In the war which followed between Charles of Blois and John de Montfort, for the possession of the duchy of Brittany, he served his apprenticeship as a soldier (1341).
In 1354, having shortly before been made a knight, he was sent into England with the lords of Brittany to treat for the ransom of Charles of Blois, who had been defeated and captured by the English in 1347.
Shortly afterwards, in aiding Charles of Blois, Du Guesclin was taken prisoner by Sir John Chandos at the battle of Auray, in which Charles was killed.
On his way to Paris for the purpose of getting it printed he stayed for some time at Blois, where he met De Thou.
The principal buildings are the church of St Esprit (13th century) now secularized; the Renaissance church of St Gildas; the town-hall (18th century); and, at a short distance from the town, the Carthusian monastery, now a deaf and dumb institute, on the site of the battle of 1364, at which Charles of Blois was defeated by John of Montfort (see Brittany: History).
Farnham Castle, on a hill north of the town, the seat of the bishops of Winchester, was first built by Henry de Blois, bishop of Winchester, and brother of King Stephen; but it was razed by Henry III.
LOUIS DE BLOIS (1506-1566), Flemish mystical writer, generally known under the name of Blosius, was born in October 1506 at the château of Donstienne, near Liege, of an illustrious family to which several crowned heads were allied.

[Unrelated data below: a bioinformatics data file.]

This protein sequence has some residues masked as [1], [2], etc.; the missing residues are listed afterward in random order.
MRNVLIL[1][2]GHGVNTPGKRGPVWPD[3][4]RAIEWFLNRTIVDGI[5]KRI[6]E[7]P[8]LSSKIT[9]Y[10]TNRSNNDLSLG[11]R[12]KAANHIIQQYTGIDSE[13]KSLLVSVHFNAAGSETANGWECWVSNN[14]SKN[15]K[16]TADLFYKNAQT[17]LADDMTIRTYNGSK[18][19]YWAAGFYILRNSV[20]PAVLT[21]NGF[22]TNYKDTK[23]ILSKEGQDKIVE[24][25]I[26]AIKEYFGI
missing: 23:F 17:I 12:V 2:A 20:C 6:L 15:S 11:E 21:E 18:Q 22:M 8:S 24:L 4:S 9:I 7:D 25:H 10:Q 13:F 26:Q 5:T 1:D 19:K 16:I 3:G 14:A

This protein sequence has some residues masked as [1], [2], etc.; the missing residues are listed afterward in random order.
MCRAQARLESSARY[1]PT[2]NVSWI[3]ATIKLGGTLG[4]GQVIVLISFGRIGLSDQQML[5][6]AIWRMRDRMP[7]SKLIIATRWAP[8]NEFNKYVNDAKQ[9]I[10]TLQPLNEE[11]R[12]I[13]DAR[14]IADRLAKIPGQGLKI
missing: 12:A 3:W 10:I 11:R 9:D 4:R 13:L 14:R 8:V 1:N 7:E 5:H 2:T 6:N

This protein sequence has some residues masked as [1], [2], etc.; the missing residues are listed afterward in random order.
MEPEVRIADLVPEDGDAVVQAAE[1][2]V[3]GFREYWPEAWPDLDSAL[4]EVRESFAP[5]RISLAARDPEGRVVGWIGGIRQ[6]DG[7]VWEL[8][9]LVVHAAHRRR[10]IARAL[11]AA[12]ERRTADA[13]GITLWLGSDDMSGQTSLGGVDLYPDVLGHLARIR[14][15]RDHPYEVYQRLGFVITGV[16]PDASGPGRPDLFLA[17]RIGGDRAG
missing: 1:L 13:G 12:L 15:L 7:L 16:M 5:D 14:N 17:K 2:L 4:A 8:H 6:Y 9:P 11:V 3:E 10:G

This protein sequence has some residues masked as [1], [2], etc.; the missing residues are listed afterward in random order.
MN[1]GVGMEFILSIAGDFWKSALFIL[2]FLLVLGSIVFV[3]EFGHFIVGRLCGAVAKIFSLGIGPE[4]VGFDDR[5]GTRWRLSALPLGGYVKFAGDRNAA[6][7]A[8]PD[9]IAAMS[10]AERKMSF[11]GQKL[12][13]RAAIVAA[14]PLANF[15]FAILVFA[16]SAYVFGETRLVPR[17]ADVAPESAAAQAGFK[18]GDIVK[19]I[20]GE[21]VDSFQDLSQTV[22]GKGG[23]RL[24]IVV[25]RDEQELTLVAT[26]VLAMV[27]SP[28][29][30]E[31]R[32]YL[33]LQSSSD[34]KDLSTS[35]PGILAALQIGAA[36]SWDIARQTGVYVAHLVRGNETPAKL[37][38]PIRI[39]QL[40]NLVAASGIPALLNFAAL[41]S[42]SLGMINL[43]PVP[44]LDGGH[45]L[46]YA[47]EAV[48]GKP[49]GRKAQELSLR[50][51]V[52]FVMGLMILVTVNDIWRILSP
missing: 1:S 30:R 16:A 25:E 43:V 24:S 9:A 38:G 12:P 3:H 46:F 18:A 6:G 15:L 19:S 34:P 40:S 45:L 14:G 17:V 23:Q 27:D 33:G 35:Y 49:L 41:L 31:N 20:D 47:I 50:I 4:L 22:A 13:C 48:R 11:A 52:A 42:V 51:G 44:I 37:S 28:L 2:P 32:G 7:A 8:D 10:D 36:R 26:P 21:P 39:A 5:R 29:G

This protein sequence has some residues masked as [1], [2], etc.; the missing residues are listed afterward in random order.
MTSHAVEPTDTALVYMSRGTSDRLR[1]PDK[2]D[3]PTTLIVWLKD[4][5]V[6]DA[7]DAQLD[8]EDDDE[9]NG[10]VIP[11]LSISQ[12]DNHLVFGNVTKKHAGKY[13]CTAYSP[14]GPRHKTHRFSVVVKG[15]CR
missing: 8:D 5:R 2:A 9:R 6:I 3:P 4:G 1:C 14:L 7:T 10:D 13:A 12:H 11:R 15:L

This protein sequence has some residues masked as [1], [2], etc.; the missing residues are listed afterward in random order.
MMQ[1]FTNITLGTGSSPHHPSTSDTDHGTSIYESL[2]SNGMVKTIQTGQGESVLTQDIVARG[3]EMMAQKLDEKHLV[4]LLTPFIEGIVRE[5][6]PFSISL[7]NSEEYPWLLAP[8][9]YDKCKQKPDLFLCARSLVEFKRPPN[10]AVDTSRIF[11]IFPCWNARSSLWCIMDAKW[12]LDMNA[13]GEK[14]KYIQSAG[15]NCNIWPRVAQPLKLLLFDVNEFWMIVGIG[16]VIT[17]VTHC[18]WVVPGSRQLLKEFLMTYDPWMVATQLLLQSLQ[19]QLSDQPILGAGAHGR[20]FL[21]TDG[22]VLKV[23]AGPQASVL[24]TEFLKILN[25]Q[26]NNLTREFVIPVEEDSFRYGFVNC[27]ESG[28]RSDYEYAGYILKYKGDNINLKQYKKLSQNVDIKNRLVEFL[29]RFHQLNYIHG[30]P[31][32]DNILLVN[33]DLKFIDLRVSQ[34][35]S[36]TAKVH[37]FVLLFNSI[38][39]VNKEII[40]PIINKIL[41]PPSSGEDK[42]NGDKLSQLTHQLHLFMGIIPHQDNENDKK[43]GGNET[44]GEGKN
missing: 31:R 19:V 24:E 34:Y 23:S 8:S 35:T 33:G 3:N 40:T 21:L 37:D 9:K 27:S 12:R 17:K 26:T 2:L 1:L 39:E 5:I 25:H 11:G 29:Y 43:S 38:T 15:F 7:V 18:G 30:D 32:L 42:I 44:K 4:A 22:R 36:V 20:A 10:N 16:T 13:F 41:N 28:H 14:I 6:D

See Georges de Blois, Louis de Blois, un Benedictin au XVI eme siecle (Paris, 1875), Eng.
And Anne of Brittany, was born at Blois on the 25th of October 1510.
Then exiled by Mazarin to Blois in 1652 he remained there until his death on the 2nd of February 1660.
Giles, 1848), Peter of Blois (ed.
But already about 1160 Peter of Blois had written, " The so-called order of knighthood is nowadays mere disorder " (ordo militum nunc est, ordinem non tenere.
CHARLES (c. 1319-1364), duke of Brittany, known as CHARLES OF BLOIS and CHARLES OF CHATILLON, was the son of Guy of Chatillon, count of Blois (d.
Charles of Blois, sustained by Philip VI., captured John of Montfort, who was supported by King Edward III.
HENRY OF BLOIS, bishop of Winchester (I 101-1171), was the son of Stephen, count of Blois, by Adela, daughter of William I., and brother of King Stephen.
He was severely wounded at Blois and pensioned.